4 Things Most People (Including You!) Don't Know About Wills

Law Blog

It isn't uncommon for people to think that they know what is best for them and their loved ones. However, this is sometimes not true. One such instance would be in regards to one's estate plan. Many think that a will is the best option for them. This is often because of what they've heard from friends, neighbors or co-workers. Although some situations may warrant a will, it is true that many people are better off without one. Read on to learn four things most people are often mistaken about regarding wills:

1. Wills Are Tickets to Probate.

Many people think that as long as they have some form of a will or estate plan, their family will not have to enter into probate court. Unfortunately, this is not true. If you have a will, then it is a guarantee that your family will have to go to probate. There is no way to avoid it unless you want to opt for a trust instead of a will.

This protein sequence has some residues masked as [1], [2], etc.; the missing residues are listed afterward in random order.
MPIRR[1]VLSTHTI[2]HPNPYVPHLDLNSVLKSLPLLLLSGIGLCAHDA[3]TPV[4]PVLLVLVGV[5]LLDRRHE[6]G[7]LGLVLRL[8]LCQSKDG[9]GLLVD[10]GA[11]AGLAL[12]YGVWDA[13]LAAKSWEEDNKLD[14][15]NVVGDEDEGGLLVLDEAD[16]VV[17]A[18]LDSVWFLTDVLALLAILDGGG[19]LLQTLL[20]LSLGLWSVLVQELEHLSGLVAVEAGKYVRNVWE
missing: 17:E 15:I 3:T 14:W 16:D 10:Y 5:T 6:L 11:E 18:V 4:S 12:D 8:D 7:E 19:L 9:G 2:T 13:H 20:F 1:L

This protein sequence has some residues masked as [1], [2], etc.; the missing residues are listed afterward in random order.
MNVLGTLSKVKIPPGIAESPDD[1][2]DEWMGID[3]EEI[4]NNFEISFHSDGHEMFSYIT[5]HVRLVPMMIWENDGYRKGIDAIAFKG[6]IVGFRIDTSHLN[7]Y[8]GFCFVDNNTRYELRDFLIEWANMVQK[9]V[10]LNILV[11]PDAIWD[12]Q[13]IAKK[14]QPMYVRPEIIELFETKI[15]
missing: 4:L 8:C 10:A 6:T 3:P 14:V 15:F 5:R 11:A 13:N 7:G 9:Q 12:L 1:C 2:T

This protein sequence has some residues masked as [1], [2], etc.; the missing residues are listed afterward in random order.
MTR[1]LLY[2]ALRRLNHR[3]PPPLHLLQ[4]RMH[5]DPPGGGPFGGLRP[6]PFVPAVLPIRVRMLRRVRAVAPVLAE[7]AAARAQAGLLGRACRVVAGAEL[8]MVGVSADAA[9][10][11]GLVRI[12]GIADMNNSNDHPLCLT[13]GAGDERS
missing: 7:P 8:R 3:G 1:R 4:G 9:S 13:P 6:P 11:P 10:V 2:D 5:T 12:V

2. Wills Are Public Information.

Unlike trusts, information within wills is 100 percent public information. Anyone can get their hands on the information that you left in your will. This includes any property that you have left behind. This can make things difficult on your loved ones as they will be vulnerable to thieves and other predators. They will need to be on high alert when they should be grieving.

3. Wills Subject Your Assets to Owed Debt.

During the course of your life, it is inevitable that you will acquire debt. Hopefully, you will be able to pay all that debt off before you die. Unfortunately, this isn't always the case. If you have a will, then having debt when you pass away can be a bad thing for your heirs. Your property will go through probate court and your creditors will have first dibs on any property that you left behind.

4. Wills Only Control YOUR Assets.

When you create a will, it will essentially only protect your own assets that are in your name. If you own a piece of property with a sibling, then that piece of property will be passed over to that individual when your die. This is true even if you didn't want that to happen.

The best way to avoid any of the aforementioned problems is to create a trust rather than a will. There are numerous options for trusts, including revocable and irrevocable. It would be in your best interest to schedule a meeting with an estate planning attorney, such as those at Begley Carlin & Mandio LLP, sooner rather than later to sort out the details regarding your estate.  


18 November 2014